In recent years there has been significant growth in collaborations between big corporates and startups. Big corporates generally struggle to innovate quickly, which is where they are seeing the opportunity to partner with startups. The mutually beneficial arrangement is helping big corporates to deliver better services while giving the startups an opportunity to reach a large customer base quickly.
Why should investors make inward investment in the Scottish fintech sector?
There are certain advantages that Scotland offers across multiple sectors, such as quality of life, access to broader pool of talent, lower costs, and so on, but from a fintech perspective there are three key things that Scotland has to offer which makes it an attractive prospect for inward investment;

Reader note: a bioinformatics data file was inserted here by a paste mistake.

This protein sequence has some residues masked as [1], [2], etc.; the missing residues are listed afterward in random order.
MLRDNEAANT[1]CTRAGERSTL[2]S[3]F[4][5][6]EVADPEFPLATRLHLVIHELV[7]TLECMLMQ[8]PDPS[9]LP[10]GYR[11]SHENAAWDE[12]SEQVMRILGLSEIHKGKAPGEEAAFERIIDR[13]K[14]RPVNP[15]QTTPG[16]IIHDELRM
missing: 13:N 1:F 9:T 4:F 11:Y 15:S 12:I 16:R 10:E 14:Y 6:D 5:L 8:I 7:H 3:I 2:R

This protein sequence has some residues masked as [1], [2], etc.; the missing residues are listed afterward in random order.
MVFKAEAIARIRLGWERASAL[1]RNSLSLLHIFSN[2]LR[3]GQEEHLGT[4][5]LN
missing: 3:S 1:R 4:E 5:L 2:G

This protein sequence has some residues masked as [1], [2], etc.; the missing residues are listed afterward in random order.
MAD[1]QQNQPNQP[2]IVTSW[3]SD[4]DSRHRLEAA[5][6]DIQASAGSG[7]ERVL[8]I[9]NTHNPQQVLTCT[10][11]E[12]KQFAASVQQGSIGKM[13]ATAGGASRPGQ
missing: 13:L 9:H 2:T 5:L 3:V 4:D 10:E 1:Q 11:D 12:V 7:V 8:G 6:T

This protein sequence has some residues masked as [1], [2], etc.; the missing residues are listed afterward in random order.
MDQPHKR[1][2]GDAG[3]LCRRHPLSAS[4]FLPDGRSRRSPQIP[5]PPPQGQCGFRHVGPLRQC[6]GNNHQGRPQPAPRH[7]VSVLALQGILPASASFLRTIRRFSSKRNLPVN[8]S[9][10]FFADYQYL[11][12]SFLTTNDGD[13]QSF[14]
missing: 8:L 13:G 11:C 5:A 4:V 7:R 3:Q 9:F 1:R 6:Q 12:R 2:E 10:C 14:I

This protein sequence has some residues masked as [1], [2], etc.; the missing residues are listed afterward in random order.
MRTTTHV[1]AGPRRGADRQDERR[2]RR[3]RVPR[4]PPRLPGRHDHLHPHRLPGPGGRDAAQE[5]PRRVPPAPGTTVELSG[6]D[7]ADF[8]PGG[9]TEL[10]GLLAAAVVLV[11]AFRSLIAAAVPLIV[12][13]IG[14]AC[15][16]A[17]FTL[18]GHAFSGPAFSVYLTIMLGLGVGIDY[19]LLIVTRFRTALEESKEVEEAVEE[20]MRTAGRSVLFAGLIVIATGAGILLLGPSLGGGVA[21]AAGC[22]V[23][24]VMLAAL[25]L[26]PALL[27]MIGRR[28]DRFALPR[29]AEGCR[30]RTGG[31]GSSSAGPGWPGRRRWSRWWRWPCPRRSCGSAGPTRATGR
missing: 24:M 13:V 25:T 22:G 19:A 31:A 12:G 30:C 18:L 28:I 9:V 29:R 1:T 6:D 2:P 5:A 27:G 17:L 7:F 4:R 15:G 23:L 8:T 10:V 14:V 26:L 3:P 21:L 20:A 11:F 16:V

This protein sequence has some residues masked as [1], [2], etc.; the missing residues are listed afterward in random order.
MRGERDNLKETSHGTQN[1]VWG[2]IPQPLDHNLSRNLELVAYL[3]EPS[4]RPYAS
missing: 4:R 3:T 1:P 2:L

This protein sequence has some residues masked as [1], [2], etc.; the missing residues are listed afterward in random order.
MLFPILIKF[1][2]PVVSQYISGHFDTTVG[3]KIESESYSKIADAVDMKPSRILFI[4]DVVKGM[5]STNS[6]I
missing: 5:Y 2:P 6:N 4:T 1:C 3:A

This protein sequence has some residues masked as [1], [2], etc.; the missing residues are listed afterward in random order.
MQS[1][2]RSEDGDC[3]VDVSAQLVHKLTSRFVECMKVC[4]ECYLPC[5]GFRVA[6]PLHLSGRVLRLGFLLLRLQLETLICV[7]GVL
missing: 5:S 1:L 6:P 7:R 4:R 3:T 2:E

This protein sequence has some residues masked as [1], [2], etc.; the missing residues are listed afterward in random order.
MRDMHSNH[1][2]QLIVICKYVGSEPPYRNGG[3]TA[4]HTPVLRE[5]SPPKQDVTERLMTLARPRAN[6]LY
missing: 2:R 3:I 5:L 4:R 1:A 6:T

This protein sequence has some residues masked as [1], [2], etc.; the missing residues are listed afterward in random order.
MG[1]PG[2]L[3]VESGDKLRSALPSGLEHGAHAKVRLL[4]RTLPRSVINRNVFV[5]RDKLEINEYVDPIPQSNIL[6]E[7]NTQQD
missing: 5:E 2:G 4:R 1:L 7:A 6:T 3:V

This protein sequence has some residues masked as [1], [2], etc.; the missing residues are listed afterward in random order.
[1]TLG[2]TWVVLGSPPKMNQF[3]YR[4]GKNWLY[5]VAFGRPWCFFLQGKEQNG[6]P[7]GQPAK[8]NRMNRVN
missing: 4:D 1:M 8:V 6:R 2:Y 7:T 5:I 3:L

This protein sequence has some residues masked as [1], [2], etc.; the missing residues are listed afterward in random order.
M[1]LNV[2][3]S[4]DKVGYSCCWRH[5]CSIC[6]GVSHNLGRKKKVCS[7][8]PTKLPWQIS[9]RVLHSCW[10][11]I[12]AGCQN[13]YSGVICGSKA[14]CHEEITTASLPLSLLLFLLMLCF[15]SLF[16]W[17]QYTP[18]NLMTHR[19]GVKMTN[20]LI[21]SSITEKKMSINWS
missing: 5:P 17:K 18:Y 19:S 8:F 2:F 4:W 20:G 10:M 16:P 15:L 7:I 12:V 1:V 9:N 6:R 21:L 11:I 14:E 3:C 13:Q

- Access to markets: For companies/investors who don’t have a presence in Europe, especially Investors from Asia, UK is the stepping stone to the European markets. Most investors choose London to set up their base because of the massive market in the city, but building an entire company in London has its challenges. Building and developing a technical team in London is particularly taxing because of the high costs and low staff retention rates. Outside London, there are many cities in the UK competing for investment opportunities, but Scotland has an edge because of its strong financial services market characterized by the multinational companies headquartered in Scotland.